Sunday, September 21, 2014

Until She Comes Home by Lori Roy

In 1958 the peace of a quiet, suburban neighborhood is abruptly shattered when a young, mentally challenged woman vanishes. But everything is not quiet so Better Homes and Gardens magazine perfect as it seems, below the surface Detroit simmers with racial tension and the pot is about to boil over. Black prostitutes expose themselves to tempt the men outside the factory where they work on payday, causing their wives no end of worry, about money and fidelity.

The women who people the pages of this novel all seem like perfect wives, they never leave the house less than perfectly dressed, even if its just to go get a loaf of bread, they belong to church and charity committees, preside graciously over backyard barbeques, card parties, coffee, and cocktails, and devote themselves to their husbands’ comfort.  But each one has her problems and secrets.

Angelic Grace is pregnant with her first child. Her best friend, the voluptuous, button-bursting bosomed Julia still mourns the baby girl she lost even as she cares for her twin nieces. Stylish Malina, the factory boss’s wife, is the queen of the St. Alban’s Church bake sell, the epitome of white-gloved pill-box hat elegance, conceals with a smile the domestic abuse and adultery that mar her “perfect” marriage. And lastly, there is the vulnerable Elizabeth, a child trapped in a woman’s body, unable to dress herself or use money, and with a distressing habit of wandering.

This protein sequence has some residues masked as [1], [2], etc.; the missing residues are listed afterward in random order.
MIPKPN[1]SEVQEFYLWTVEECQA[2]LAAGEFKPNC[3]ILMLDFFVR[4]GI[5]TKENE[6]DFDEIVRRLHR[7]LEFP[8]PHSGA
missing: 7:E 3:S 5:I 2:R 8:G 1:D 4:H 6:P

After a young black woman is murdered, and Elizabeth vanishes while walking home from Grace’s house, her neighbors fear that she has met a similar fate. While the menfolk exhaustively scour the area, their wives cope as best they can.

After having read Ms. Roy’s highly praised first novel Bent Road I have to admit I wasn’t all that impressed, I didn’t see what all the fuss was about, and gave it a rather lackluster review on this blog. I bought this novel based on the plot without realizing it was by the same author until I got it home and saw the cover, and I’m so glad I did otherwise I might passed. I consider this novel a vast improvement and the story much more intense and gripping. It held my attention and interest through every page and I highly recommend it.

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